design challenge is nothing new for Kayla Lindberg (’11), but her latest endeavor might be the most interesting one yet. Lindberg, who doubled majored in merchandising and hospitality management, sells a variety of bags and other custom products through her business Lindberg Supply Co. Most are crafted from solid or patterned canvas without too much pattern mixing and an emphasis on fabric durability, a few tips Lindberg learned as a student at UNT. Her newest line of goods is a bit of a departure however, since the material it’s made from once flew over the UNT campus.
Kristen Kendrick Bigley, director of the UNT CoLab, salvaged the old university banners from UNT Facilities. She reached out to Lindberg for help making the banners into something new for a collection of “Mean Green-inspired goods” at the retail boutique of the UNT CoLab, the university’s new space on the Denton Square run by the College of Merchandising, Hospitality and Tourism.
“I would’ve never thought to use banners for anything. You walk by them all the time on campus and never give them much thought. But this project offers them a second life and creates a functional piece of UNT history for people to carry with them,” says Lindberg, who currently is a communications strategist in UNT’s Division of University Brand Strategy and Communications.
Shaping the vinyl banners into keychains, catch-all trays and tote bags took some work. The banners were made to withstand high winds, rain and heat -- not necessarily to glide through a sewing machine, after all.
“The material was extremely thick. I had to get a couple different types of sewing needles to figure out what would work right with the machine. It was exciting to try something new, though,” Lindberg says.
Getting participating makers and students to push their creative boundaries is exactly what Kendrick Bigley hopes to encourage at the UNT CoLab, which also will serve as a learning lab for College of Merchandising, Hospitality and Tourism students and offer a range of programming from lectures to art exhibits and installations featuring the work of students and other creatives. In August, it premiered its first exhibition in the new downtown space at 207 N. Elm St. in partnership with Envision Art Show. Re.Fresh is an open-themed, contemporary and fine art exhibition that can be viewed online.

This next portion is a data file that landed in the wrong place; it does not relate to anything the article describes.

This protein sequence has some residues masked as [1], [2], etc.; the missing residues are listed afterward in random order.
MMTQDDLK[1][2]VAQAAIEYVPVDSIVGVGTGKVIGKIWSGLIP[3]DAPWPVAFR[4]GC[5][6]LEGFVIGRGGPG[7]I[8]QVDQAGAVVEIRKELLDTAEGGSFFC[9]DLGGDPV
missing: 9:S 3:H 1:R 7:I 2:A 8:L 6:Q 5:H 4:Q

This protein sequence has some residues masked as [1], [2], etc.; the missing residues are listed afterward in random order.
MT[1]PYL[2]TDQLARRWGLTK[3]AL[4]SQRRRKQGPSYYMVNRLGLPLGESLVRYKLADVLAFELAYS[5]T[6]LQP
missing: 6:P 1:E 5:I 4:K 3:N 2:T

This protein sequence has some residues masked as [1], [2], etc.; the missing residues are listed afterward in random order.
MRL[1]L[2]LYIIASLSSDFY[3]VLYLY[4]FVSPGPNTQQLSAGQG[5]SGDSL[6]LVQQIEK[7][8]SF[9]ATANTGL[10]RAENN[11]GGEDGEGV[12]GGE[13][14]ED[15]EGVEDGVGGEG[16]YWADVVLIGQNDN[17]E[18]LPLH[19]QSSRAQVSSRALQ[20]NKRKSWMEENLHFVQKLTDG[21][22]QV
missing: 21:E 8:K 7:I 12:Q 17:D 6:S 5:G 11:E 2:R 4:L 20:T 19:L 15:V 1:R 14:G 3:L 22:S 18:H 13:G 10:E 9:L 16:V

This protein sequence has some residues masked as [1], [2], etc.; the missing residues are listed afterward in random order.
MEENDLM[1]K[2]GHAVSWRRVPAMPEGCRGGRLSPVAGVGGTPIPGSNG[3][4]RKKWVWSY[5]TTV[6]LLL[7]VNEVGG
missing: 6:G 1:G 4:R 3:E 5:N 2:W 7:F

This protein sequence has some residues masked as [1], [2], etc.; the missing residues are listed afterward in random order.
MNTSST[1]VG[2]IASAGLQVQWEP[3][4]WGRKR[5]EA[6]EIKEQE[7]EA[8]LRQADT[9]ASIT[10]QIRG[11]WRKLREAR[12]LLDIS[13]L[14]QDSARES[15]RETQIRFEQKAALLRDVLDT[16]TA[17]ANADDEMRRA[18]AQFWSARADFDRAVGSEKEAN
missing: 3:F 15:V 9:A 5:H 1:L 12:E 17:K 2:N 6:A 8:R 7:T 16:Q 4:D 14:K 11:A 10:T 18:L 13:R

“This is a collaborative effort. We want the maker to be inspired by what they are creating for us. We’d love for this to be a place where makers, especially UNT students, can test their products, get a feel for customer response and refine their brand identity,” Kendrick Bigley says.
Meet the UNT CoLab makers with Mean Green ties
Erin Allice, Green Faerie Designs
Rachel Aughtrey, Rachel Elise Bags
Kimberly Bien, Salted Sanctuary Soap
Carrie Crumbley, Resoycled Candle Co.
Mary Jarvis, Mary Jarvis Designs
Robin Kohen, Robnko
Kayla Lindberg, Lindberg Supply Co.
Skye Rayburn, Isle of Skye Studio
Brent Reaves, Smokey John's BBQ
Matt Sallack, Otter Illustration
Carey Sewell, Cheaney Heritage Leather
Being environmentally conscious is another focus of the UNT CoLab. All of the retail displays come from UNT Surplus or other donations, and Kendrick Bigley is purposefully seeking out vendors who are ecofriendly like Resoycled Candle Co., founded by information science graduate student Carrie Crumbley (’12).
Crumbley, who started her company shortly after earning her bachelor’s degree in international studies and minor in photography from UNT, uses soy wax and wood wicks that burn cleaner and don’t leave as much soot. Her candle labels are even made from recycled paper. For the UNT CoLab, she formulated two earthy scents in varying shades of green -- tomato leaf and lemon grass, as well as moss and bamboo.
Erin Allice, who does marketing and outreach for the College of Engineering’s Department of Mechanical Engineering, sculpted mugs and planters adorned with geometric patterns and Texas-shaped magnets with a Mean Green color scheme. The organized, repeating patterns on her work are calming, she says.
Inspired by learning of her eastern European ancestry, Allice began painting intricate flora and fauna on pysankas, a Ukrainian Easter egg. A few years ago, she took a wheel throwing class in the College of Visual Arts and Design and got hooked on ceramics. Now, she has her own home studio and finds time nearly every night to work on projects. She’s part of a community of like-minded artists through the Denton Ceramics Collective, a group she co-founded with fellow College of Engineering staffer Melissa Getty.
Shoppers will find an array of other exclusive finds in the retail boutique, from the Salted Sanctuary Soap, “Smells Like Green Spirit,” to screen printed green-and-black bags by alumna Rachel Aughtrey (’10) of Rachel Elise Bags. Kendrick-Bigley also created a signature design to appeal to a broader Denton audience. That Denton license plate design is available on T-shirts, stickers and baseball caps, as well as keychains, coasters and wallets from leather craftsman Clint Wilkinson.
“UNT and Denton forever changed me. This is where my creative roots started, and I’m excited to be back collaborating in this giving and open community,” Crumbley says.